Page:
MEMPHIS, Tenn. — It is estimated that in 2021, there will be 1,898,160 new cancer cases and 608,570 cancer deaths in the United States according to the American Cancer Society.
There is an online community that focuses on men diagnosed with cancer called "Man Up To Cancer." This support group that encourages men not to isolate when receiving the diagnosis was founded in 2020 by Trevor Maxwell, a stage IV colorectal cancer survivor from Cape Elizabeth, Maine.
Recently, the community selected 18 members to reach out and expand to other parts of the US and Canada. One of the 18 is Memphian Steven Barker, husband and father of two that was diagnosed 2019 with stage III non-Hodgkin's Lymphoma. Barker took chemotherapy and is now in NED (No Evidence of Disease).
“Man Up To Cancer saved my life, but it was actually after I beat my cancer. Finally, I had found the people that ‘got me’. The comradery from the other members is different than any other social media platform I have ever experienced,” Barker said. “The support needed during and after treatment best comes from other men that have been there, or are currently there. I have built some incredible friendships in this space, and offering the same support to others has brought my life incredible purpose.”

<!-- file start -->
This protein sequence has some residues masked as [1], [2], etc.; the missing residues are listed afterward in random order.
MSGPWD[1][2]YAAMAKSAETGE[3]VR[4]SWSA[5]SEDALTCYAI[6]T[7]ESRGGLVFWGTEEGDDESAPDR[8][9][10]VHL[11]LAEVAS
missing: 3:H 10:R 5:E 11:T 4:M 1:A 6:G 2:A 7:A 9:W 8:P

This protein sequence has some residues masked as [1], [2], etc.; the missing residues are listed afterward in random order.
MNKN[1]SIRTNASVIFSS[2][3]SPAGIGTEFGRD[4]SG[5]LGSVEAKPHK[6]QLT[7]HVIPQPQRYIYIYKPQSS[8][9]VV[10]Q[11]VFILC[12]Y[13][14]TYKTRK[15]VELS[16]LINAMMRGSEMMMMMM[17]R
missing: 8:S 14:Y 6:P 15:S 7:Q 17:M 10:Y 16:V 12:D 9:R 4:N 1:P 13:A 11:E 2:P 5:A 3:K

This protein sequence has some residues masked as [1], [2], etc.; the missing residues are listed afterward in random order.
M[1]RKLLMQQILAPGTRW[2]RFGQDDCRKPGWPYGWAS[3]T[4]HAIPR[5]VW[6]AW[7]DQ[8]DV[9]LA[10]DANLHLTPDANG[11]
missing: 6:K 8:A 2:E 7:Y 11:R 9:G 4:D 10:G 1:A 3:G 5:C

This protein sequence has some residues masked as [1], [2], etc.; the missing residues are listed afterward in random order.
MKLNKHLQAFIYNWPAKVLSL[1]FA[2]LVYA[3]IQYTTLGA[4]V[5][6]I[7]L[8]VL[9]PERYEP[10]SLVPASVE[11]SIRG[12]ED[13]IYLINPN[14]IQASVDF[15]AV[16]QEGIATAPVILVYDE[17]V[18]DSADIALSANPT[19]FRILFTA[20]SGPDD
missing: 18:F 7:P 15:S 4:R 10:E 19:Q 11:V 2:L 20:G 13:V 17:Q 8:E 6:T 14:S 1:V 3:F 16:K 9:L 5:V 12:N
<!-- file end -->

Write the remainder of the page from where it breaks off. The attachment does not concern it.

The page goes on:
Barker will serve as a Wolfpack leader for a one-year term. A Wolfpack Leader connects with local cancer centers and provides direct support to fellow cancer patients, survivors, and caregivers facing all types of cancer.
Man Up to Cancer is comprised of a website, podcast, social media, and a Facebook group of more than 1,300 men, known informally as the 'Wolfpack'.
“The core of Man Up to Cancer is about being strong enough to accept help. We’re trying to flip the script on what ‘manning up’ means,” Maxwell said. “That’s why the Wolfpack Leaders program has such great potential. These men represent all regions of the U.S. and Canada, and they’re stepping up as role models.”